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Office of the Deputy Mayor for Education

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How to Use EdScape

EdScape is organized into five chapters on topics essential to make decisions about whether, where, and what type of additional public schools, facilities, and programs are needed in Washington, DC. These include: population and students, public schools, public school facilities, enrollment patterns, and neighborhood factors.

Each chapter on the EdScape website includes a series of interactive Tableau dashboards that allow visitors to dig into the information and analyze it by such dimensions as school year, grade level, geography (Comprehensive Plan planning areas, 2022 or 2012 wards, or neighborhood), or public education sector (DCPS or public charter). Many dashboards have interactive elements such as filters, interactive legends, and tooltips with additional information. Each dashboard has its own downloadable data file that users can access at the bottom of the page. 

The following are some ways that schools, policy makers, community partners, and community members may use EdScape.

  • School leader: A public school leader wants to identify where to locate a new dual language program that is close to students who are English learners. The public school staff compares where English learners live and how far they travel from home to school. In addition, the school staff looks at the location of existing dual language programs and where they attract their students from.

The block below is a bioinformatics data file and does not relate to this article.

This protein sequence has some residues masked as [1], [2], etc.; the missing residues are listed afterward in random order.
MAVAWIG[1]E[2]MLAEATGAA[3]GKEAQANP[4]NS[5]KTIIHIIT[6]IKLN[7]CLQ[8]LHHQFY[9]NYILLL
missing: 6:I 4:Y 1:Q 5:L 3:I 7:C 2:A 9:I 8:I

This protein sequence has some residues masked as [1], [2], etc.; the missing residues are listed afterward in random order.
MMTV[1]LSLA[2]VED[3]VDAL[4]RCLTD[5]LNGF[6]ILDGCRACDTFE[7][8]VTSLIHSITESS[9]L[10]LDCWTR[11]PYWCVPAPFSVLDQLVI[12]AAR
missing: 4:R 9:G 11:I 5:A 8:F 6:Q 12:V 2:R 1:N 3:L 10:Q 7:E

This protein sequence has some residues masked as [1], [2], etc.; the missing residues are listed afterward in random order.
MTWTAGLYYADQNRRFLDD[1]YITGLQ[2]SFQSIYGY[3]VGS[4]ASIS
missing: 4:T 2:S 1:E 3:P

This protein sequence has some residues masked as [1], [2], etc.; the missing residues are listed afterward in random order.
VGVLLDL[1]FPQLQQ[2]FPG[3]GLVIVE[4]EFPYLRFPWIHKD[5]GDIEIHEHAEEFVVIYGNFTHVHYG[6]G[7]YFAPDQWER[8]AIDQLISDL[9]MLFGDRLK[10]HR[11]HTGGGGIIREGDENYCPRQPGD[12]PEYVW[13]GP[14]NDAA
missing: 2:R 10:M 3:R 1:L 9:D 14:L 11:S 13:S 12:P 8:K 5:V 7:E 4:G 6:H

• Policy maker: Policy makers interested in understanding the impact of new residential development in particular parts of the city can learn how many students live in apartments, condos, and single family homes and how many new public school students may potentially live in new residential developments in the future. The policy maker can apply the enrollment trends of nearby existing public school students to estimate whether the new potential public school students will enroll at their in boundary DCPS school, another out of boundary or citywide DCPS school, or a public charter school.
  • Out of school time provider: An out of school time provider focused on middle and high school students trying to identify the best location to encourage participation can analyze school enrollment by grade span over time, as well as analyze where middle and high school students live and travel to school. The provider can also analyze the forecasted population growth by neighborhood to determine where there may be increases (or decreases) in estimated middle and high school age children.
  • Community member: A community member can analyze the data about facility utilization, grade-level enrollment trends, and population forecasts to determine whether a recently announced new school, program, or policy aligns with the broader citywide trends.